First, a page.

The sensor package designed into Tesla Model 3 includes: eight cameras which provide 360-degree visibility around the car within a radius of 250 meters; 12 ultrasonic sensors that complete this vision system. Together, they allow the detection of hard and soft objects at a distance and with almost twice the accuracy of the previous system. The package also incorporates a forward-facing radar system with improved processing capabilities. It provides additional data about the surrounding environment on a redundant wavelength that can see through heavy rain, fog, dust and even beyond previous cars.
On the camera front, there are four cameras facing the front that support the radar and have different characteristics. The main one, covers 250 meters but with a very narrow-angle of view, and there are others that cover shorter distances (150-, 80- and 60 meters) but with a wide-angle view of the environment around the car and are those used to read the road signs. The other four cameras face the sides and rear of the car and can see up to 100 meters away.
Sonar, on the other hand, uses ultrasound to detect obstacles within a radius of 8 meters around the car. It works at any speed and also controls the blind spot. The data collected by the sonar is also used by Autopilot to manage the automatic lane change during overtaking. Finally, GPS is used to detect the position of the car concerning the road.
Forward cameras For forward vision, Tesla has developed a tri-camera module with three On Semiconductor image sensors. Model 3 also uses two forward-looking side cameras, two rear-peering side cameras and a rear-view camera.
Eight cameras in total designed into Model 3 are based on the same 1.2 Megapixel image sensors released by On Semiconductor in 2015. “They are low cost. They are neither new nor high resolution,” observed Fraux.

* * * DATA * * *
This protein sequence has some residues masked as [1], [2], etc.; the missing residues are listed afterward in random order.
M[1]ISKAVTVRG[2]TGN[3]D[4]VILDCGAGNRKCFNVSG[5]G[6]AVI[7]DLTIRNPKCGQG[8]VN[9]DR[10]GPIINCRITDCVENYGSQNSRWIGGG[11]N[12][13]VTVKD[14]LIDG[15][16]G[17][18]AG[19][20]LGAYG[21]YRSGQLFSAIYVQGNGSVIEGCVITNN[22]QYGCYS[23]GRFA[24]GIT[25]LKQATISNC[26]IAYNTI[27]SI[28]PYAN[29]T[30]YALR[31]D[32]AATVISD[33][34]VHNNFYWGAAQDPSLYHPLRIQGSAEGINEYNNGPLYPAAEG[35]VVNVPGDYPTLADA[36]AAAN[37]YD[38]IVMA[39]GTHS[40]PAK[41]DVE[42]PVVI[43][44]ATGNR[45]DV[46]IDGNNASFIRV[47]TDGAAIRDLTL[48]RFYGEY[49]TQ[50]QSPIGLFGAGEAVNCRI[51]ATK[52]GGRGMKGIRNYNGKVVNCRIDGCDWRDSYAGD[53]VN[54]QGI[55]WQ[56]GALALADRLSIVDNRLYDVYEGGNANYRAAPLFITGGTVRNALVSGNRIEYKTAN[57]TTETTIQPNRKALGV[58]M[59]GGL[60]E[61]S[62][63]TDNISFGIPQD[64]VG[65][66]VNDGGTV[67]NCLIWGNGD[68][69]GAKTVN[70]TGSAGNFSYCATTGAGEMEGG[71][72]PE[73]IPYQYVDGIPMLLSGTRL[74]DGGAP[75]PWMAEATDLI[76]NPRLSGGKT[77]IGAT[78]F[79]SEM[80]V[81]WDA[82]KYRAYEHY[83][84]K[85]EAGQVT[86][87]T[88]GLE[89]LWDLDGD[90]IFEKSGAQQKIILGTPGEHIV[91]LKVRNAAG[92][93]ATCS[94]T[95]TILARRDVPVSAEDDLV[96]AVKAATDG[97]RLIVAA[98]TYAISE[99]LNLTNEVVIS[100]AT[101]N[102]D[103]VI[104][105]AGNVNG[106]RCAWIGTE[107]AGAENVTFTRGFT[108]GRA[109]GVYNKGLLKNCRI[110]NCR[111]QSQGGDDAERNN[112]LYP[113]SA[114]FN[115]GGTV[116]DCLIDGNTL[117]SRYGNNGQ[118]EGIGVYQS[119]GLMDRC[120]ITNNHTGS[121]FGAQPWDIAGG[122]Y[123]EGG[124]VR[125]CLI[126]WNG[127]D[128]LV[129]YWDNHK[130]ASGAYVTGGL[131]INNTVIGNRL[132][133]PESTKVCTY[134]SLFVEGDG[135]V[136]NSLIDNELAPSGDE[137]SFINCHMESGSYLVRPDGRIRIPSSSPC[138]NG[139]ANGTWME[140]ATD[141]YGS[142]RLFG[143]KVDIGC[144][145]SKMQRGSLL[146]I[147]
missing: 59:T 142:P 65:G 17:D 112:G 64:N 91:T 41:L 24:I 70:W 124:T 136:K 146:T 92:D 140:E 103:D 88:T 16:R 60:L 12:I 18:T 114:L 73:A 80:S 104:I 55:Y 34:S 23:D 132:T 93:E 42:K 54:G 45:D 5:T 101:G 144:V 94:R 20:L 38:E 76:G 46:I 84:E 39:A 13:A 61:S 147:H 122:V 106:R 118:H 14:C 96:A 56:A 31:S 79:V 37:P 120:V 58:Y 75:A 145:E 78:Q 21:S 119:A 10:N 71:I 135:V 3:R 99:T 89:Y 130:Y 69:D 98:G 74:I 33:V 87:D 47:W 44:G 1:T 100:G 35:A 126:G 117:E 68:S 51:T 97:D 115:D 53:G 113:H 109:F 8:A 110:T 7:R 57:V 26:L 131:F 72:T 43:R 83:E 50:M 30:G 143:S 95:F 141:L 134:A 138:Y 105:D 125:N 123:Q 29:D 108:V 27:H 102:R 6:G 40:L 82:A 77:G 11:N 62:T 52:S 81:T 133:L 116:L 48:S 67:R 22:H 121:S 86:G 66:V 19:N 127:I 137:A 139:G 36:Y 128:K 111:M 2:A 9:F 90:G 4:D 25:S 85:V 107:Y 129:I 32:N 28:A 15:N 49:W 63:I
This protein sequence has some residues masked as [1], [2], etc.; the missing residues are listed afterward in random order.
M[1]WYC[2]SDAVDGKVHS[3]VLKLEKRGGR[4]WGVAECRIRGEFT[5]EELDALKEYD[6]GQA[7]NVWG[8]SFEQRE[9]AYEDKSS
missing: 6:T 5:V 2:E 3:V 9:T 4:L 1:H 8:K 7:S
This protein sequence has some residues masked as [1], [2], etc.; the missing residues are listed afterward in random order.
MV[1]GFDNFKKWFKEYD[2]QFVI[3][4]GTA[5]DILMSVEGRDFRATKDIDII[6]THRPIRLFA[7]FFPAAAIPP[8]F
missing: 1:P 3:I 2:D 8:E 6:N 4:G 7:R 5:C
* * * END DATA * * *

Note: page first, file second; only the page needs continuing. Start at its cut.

Sourcing all eight image sensors from the same supplier means “Tesla must be trying to get the better purchasing price,” Fraux noted.
The Triple Forward Camera of the Tesla Model 3 features three CMOS image sensors of the ON Semi AR0136A with 3.75 um Pixel size at 1280×960 1.2Mp resolution. It offers a front image capture system up to 250 meters that are used by the Tesla Model 3 Driver Assist Autopilot Control Module Unit.
To add context to Tesla’s tri-camera module, System Plus compared it to a triple camera module designed by ZF, one of the largest tier-one automotive suppliers. ZF’s S-Cam4 comes with two solutions, one with a mono camera and the other with a triple camera.
S-Cam4, a triple camera version of ZF’s module, features Omnivision CMOS image sensors and Mobileye’a EyeQ4 vision processors.
The PCB mounting technology used by Tesla differs from the BMW’s as shown in the image above. BMW prefers an isolated combination of sensors on three different PCBs. In contrast, Tesla’s triple forward camera module embeds all CMOS sensors in a PCB without the processing SoC.
ZF’s S-Cam4 includes Mobileye’s vision processing capabilities.
By choosing mature image sensors from On Semiconductor and adding no post-processing, Tesla made its camera module “not about having the newest image sensors,” but all about cost,” System Plus observed. The firm estimates the cost of ZF’s tri-camera at $165, while Tesla’s tri-camera is at $65.
Tesla chose to go with a proven radar module from Continental. Inside Continental’s ARS4-B are a 77GHz radar chip set and 32-bit MCU provided by NXP Semiconductors. System Plus’ Fraux noted that although several chip companies — including MediaTek and Texas Instruments — claimed entry into the automotive radar market, NXP and Infineon are the undisputed big two. Continental is a key player among radar module vendors. Its ARS4-B “can be found at least 15 other vehicles including Audio Q3, VW Tiguan, Nissan Rogue and others,” explained Fraux.